Carribean-born scientist Alicer Andrew shares her work on HIV in the Roan lab, the hidden talent she discovered at Gladstone, and advice she has for other Black scientists.


Alicer Andrew (she/her), PhD, was born and raised on the Caribbean island of Antigua. She majored in biology and minored in French at the University of Georgia, then earned her PhD there, studying malaria infection during pregnancy. Currently, Andrew is a postdoctoral scholar studying HIV in the lab of Nadia Roan.

What brought you to Gladstone?

The exciting research happening in Nadia Roan’s lab, and specifically her work in understanding how aspects of the female reproductive tract enable HIV infection.

What do you like about Gladstone?

The friendly work environment, the excellent financial and mentorship support offered to postdocs, the access that we have to cutting-edge technologies, and the amazing science being done here. And of course, the free snacks!

Were you interested in science as a child?

Yes, very much so! Although, I thought I wanted to be a medical doctor, specifically an OB/GYN. But I’m really happy that I decided to pursue my PhD instead because now I get to do what I really enjoy, which is performing experiments and making new discoveries that will ultimately improve women’s health.

Why did you decide to go to graduate school?

As a third-year college student, I had my first opportunity to shadow in a research lab. At first, this was just a requirement I had to fulfill for medical school, but I quickly realized how much I enjoyed the process of designing and performing experiments to answer really interesting and unexplored questions in biomedical sciences. By the time I made it to graduation, I knew for sure that I wanted to do biomedical research.

So even though I took the MCAT and applied to medical school, I knew that I belonged in graduate school pursuing research training in infectious diseases, and more specifically malaria infection during pregnancy.

Can you describe your current research project?

Currently, I am investigating how antiretroviral therapy (ART), which is used to treat people living with HIV, affects immune responses to HIV infection. ART helps people with HIV to live long and healthy lives by stopping the virus from completely destroying their immune system. However, ART does not cure the infection, so it must be taken continuously for the rest of one's life to prevent the virus from coming back.

My research is trying to understand how a special class of immune cells called T cells are affected by ART and how T cell responses to HIV infection change over time on ART. From these findings, we’ll learn more about immune responses to HIV while on ART and use that knowledge to improve future strategies for HIV cure. Ultimately, I’m looking forward to applying all the skills and expertise I develop during this project to future studies that focus on improving women’s health in the context of infectious diseases, immunology, and reproductive biology.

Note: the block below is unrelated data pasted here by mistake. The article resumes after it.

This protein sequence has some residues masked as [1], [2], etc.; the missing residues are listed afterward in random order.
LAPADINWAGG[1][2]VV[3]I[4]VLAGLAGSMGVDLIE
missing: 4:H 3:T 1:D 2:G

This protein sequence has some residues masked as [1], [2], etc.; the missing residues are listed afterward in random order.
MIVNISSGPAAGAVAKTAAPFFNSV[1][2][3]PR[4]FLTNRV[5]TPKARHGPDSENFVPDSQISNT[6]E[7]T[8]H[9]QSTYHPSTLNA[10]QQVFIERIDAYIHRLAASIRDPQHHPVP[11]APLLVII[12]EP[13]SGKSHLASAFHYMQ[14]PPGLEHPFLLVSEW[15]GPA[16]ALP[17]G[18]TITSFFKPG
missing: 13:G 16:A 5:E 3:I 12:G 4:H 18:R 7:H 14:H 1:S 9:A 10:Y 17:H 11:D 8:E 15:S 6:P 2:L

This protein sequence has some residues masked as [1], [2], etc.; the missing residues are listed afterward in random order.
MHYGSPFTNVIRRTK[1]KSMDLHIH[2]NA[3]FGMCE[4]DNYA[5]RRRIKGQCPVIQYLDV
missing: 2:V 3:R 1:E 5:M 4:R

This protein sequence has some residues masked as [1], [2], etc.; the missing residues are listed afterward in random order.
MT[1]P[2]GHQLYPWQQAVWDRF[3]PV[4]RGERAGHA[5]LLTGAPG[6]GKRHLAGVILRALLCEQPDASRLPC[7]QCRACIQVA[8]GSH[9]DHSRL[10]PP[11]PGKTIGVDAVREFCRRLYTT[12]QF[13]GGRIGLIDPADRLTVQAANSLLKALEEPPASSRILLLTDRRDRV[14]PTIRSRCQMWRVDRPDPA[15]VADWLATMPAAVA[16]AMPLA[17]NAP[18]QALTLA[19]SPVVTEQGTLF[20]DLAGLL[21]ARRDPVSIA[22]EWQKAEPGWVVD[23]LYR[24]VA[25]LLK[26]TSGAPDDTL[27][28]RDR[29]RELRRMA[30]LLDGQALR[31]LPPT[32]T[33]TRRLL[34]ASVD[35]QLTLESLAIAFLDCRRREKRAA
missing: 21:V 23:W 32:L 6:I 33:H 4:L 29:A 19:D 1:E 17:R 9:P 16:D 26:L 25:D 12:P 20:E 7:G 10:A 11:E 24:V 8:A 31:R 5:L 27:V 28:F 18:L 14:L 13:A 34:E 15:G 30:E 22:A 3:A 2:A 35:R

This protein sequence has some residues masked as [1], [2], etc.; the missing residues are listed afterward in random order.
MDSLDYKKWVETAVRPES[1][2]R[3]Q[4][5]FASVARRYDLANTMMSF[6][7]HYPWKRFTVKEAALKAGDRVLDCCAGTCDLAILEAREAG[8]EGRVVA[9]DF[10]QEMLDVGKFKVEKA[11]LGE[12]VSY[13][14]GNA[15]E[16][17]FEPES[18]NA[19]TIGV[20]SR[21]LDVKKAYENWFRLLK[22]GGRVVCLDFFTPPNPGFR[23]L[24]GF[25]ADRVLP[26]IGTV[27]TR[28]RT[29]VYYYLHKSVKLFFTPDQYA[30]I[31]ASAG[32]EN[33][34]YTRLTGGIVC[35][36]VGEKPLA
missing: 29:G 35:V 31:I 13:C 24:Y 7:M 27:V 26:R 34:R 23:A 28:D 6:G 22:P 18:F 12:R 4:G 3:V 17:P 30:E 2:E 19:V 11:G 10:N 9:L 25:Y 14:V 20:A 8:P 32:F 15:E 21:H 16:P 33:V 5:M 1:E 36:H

What or who influenced your decision to work in science?

I’d say that my Caribbean background had a heavy influence on my decision to work in science because, growing up, my peers and I were always encouraged to pursue studies in some aspect of science. Science isn’t for everyone, though, so I’m lucky that I happened to enjoy it.

What do you do when you are not working?

I’m usually exploring a new restaurant or neighborhood in the city, catching a movie, or spending time with my partner or friends.

If you could learn to do anything, what would it be?

Hands down it would be to learn another language. I learned to speak a bit of French while in college and was fortunate enough to live in Paris for a year to perfect my skills. I’d be happy to accept the challenge and excitement of learning a different language and then having another opportunity to live and practice with native speakers.

What is your hidden talent?

I learned this about myself recently: apparently I’m really good at improv and I really enjoy it. It’s an opportunity to have fun and be creative in a way that is so different from how I usually spend my time. UC San Francisco has a great improv group that is led by a Gladstone investigator named Michael Alexanian. Everyone should check it out!

February is Black History Month. What advice do you have for other Black scientists or those working in STEM?

You’re amazing! And you are, in some way, Black history in the making! So keep pursuing your goals, have fun, and don’t forget to get some rest and relaxation along the way.

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